The policy contained the following exclusion:

This insurance does not apply to:

...e. Employer’s Liability

“Bodily injury” to: (1) An “employee” of the insured arising out of and in the course of:

(a) Employment by the insured; or (b) Performing duties related to the conduct of the insured’s business . . .

The definitions section of the policy stated that “employee” included “leased workers” but not “temporary workers.” Who was a “temporary worker”? “‘Temporary worker’ means a person who is furnished to [the insured] to substitute for a permanent ‘employee’ on leave or to meet seasonal or s hort term workload conditions,” according to the policy.

GAINSCO filed an action asking the court to declare that it did not have a duty to defend Mandrill. Ultimately, the trial court agreed with GAINSCO; it did not have the duty to defend or indemnify Mandrill for the suits. Mandrill appealed the decision.

Since Wynn had amended his complaint to allege that he was an independent contractor, the appeals court examined his complaint separately from the Mathis and Wheeler complaints. The trial court had found that GAINSCO did not have a duty to defend against Wynn’s complaint because “[t]here is no provision in the policy to prevent bodily injury to an independent contractor from being treated as bodily injury to an employee.”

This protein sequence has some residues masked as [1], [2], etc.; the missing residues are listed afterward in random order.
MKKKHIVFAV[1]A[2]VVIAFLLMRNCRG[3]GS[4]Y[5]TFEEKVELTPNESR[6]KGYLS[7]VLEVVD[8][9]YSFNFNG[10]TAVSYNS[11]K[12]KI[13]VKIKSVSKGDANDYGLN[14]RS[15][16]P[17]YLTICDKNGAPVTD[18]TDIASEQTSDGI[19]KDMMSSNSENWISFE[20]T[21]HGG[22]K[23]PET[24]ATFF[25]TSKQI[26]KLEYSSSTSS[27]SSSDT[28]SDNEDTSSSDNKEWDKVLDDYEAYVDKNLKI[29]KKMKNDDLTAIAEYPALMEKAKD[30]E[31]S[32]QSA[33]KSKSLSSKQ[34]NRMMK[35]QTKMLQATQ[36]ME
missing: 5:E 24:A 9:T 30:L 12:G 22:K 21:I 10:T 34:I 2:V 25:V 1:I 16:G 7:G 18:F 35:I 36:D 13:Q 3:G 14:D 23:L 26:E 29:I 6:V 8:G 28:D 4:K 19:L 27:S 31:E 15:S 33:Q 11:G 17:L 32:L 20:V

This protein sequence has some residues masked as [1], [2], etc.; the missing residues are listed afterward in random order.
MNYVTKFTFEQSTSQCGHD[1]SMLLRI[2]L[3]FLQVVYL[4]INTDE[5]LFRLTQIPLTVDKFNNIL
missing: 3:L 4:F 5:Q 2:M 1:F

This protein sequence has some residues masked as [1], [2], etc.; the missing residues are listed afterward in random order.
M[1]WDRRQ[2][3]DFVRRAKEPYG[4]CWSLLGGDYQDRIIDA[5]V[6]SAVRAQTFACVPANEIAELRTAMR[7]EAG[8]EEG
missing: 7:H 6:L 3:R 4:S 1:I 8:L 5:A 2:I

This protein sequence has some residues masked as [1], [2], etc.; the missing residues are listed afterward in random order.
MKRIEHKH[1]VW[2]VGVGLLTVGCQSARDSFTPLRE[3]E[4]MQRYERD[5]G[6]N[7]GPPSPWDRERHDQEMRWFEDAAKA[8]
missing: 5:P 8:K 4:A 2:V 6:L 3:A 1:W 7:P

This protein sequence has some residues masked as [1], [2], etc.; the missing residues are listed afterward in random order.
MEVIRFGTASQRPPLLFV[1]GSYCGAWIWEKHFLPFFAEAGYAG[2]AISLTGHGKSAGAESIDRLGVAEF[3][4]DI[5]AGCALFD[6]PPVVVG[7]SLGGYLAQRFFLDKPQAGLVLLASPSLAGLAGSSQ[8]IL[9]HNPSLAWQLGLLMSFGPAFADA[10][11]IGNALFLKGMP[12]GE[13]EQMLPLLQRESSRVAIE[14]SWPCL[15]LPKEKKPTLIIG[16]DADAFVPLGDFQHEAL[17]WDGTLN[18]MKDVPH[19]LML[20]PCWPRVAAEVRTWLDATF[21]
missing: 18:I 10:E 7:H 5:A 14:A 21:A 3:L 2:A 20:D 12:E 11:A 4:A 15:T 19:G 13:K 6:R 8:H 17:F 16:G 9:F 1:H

The appeals court found this analysis was incorrect. The proper inquiry is not whether a provision in the policy prevents a reading in favor of the insurance company. The proper inquiry should read ambiguities in favor of the insured. The default setting should be for coverage, not against it.

Wynn’s amended complaint alleged that he was an independent contractor. Because the policy arguably covered the independent contractor claim, the appellate court concluded that GAINSCO had a duty to defend Mandrill until it was proven that the policy did not cover the claim.

Mathis and Wheeler’s complaint hinged on the determination of whether they were “employees” or “temporary workers.” Turning to the definition of “temporary worker,” the court looked at it two possible ways;

(a) “temporary worker” means a person (1) who is furnished to [the insured] to substitute for a permanent “employee” or (2) to meet seasonal or short-term workload conditions.

(b) “temporary worker” means a person who is furnished to [the insured] (1) to substitute for a permanent “employee” or (2) to meet seasonal or short-term workload conditions.